The Panel also finds that Respondent's commercial use of the websites to which the disputed domain names resolve is not a bona fide offering of goods or services pursuant to Policy ¶4(c)(i) and not a legitimate noncommercial or fair use of the domain names pursuant to Policy ¶4(c)(iii).  See MSNBC Cable, LLC v., D2000-1204 (WIPO Dec. 8, 2000)(finding no rights or legitimate interests in the famous MSNBC name where Respondent attempted to profit using Complainant's mark by redirecting internet traffic to its own website).


Registration and Use in Bad Faith

The Panel finds that Respondent's registration of multiple domain names incorporating various misspelled versions of Complainant's IMDB mark is evidence of bad faith registration.  See Harcourt, Inc. v. Fadness, FA 95247 (Nat. Arb. Forum Sept. 8, 2000)(finding that one instance of registration of several infringing domain names satisfies the burden imposed by the Policy ¶4(b)(ii)).      


Furthermore the Panel agrees with Complainant's contention that Respondent's registration of the domain names in dispute constitutes bad faith because the domain names are merely typosquatted versions of the IMDB mark.  See Nat'l Ass'n of Prof'l Baseball Leagues v. Zuccarini, D2002-1011 (WIPO Jan. 21, 2003)("Typosquatting is the intentional misspelling of words with intent to intercept and siphon off traffic from its intended destination, by preying on Internauts who make common typing errors.  Typosquatting is inherently parasitic and of itself evidence of bad faith.").


Complainant argues that Respondent's registration of domain names confusingly similar to Complainant's mark suggests that Respondent knew of Complainant's rights in the IMDB mark.  Additionally, Complainant asserts that Complainant's federal registration gave Respondent constructive notice of the IMDB mark.  The Panel finds that Respondent registered the domain names in dispute based on the distinctive and well-known qualities of Complainant's mark which evidences bad faith registration and use under Policy ¶4(a)(iii).  See Sony Kabushiki Karsha v. Inja, Kil, D2000-1409 (WIPO Dec. 8, 2000)(finding bad faith where (1) Respondent knew or should have known of Complainant's Sony marks and (2) Respondent registered multiple domain names which infringed upon Complainant's mark); see also Orange Glo Int'l v. Jeff Blume, FA 118313 (Nat. Arb. Forum Oct. 4, 2002)("Complainant's OXYCLEAN mark is listed on the Principal Register of the USPTO, a status that confers constructive notice on those seeking to register or use the mark or any confusingly similar variation thereof").  Complainant's marks are similarly situated and the Panel finds the conclusions of those cases apply with equal force to the present circumstances.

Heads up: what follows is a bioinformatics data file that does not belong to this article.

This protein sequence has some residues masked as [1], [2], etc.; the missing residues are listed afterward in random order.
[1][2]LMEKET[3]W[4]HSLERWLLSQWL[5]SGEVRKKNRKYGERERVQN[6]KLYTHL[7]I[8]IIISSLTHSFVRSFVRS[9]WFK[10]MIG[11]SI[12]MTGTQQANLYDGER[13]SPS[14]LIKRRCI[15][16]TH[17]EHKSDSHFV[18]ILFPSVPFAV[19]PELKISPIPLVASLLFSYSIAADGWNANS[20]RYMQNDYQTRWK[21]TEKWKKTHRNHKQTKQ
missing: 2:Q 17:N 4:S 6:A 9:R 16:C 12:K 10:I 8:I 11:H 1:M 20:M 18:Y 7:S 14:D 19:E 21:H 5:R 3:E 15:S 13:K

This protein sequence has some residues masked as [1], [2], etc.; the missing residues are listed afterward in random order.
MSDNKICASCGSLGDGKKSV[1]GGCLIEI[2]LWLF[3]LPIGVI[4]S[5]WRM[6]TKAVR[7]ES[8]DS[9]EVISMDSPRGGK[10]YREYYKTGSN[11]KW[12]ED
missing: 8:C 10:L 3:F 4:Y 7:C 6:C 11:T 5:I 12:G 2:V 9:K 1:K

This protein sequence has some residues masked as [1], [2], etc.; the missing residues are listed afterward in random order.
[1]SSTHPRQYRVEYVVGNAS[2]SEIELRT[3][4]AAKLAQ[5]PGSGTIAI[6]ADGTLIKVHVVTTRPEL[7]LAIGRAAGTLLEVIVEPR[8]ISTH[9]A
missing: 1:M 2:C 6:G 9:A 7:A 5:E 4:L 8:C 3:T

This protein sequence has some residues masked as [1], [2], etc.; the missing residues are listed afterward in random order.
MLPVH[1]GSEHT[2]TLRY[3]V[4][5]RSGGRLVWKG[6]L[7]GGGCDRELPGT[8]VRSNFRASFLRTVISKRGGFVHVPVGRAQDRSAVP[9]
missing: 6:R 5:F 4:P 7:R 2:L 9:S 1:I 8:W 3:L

Having established all three elements required under the ICANN Policy, the Panel concludes that relief shall be GRANTED.


Accordingly, it is Ordered that the <>, <>, <>, <>, <>, <>, <>, <>, <>, <>, <>, <>, <>, <>, <>, <>, <>, <>, <> and <> domain names be TRANSFERRED from Respondent to Complainant.



Professor Darryl C. Wilson, Chair

Honorable Tyrus R. Atkinson, Jr.


Dated: May 24, 2005






I concur with both the reasoning and the results with the Majority as to the six (6) domain names as follows:

1.                  <>

2.                  <>

3.                  <>

4.                  <>

5.                  <>

6.                  <>

I also concur with the Majority’s reasoning and findings for all of the domain names in question except the reasoning and finding that the following domain names are confusingly similar to Complainant’s Mark:

1.            <>

2.            <>

3.            <>

4.            <>

5.            <>

6.            <>

7.                  <>

8.                  <>

9.            <>

10.            <>

11.              <>

12.              <>

13.              <>

14.              <>


These fourteen (14) domain names are simply, in my judgment, not confusingly similar to Complainant’s Mark.  Marks made up of four letters that are clearly abbreviations are not very strong and when one interrupts the flow of the Mark with a randomly (or even not so randomly) selected letter or number, it makes the resulting gibberish fairly distinct from the Complainant’s Mark.  For example, I do not believe that “ikmdb” brings to mind “imdb;” it is a meaningless string of letters and nothing more.

Respondent’s selection of letters/numbers to intersperse is curious, if not suspicious, at best, and is substantial and convincing evidence of registration and/or use in bad faith, but it is not evidence of confusingly similarity, the finding of which is an essential element of a successful complaint.

I would find in favor of Respondent on these fourteen because Complainant has failed to prove that they are confusingly similar to its Mark. 



M. Kelly Tillery, Esquire

Dated: May 24, 2005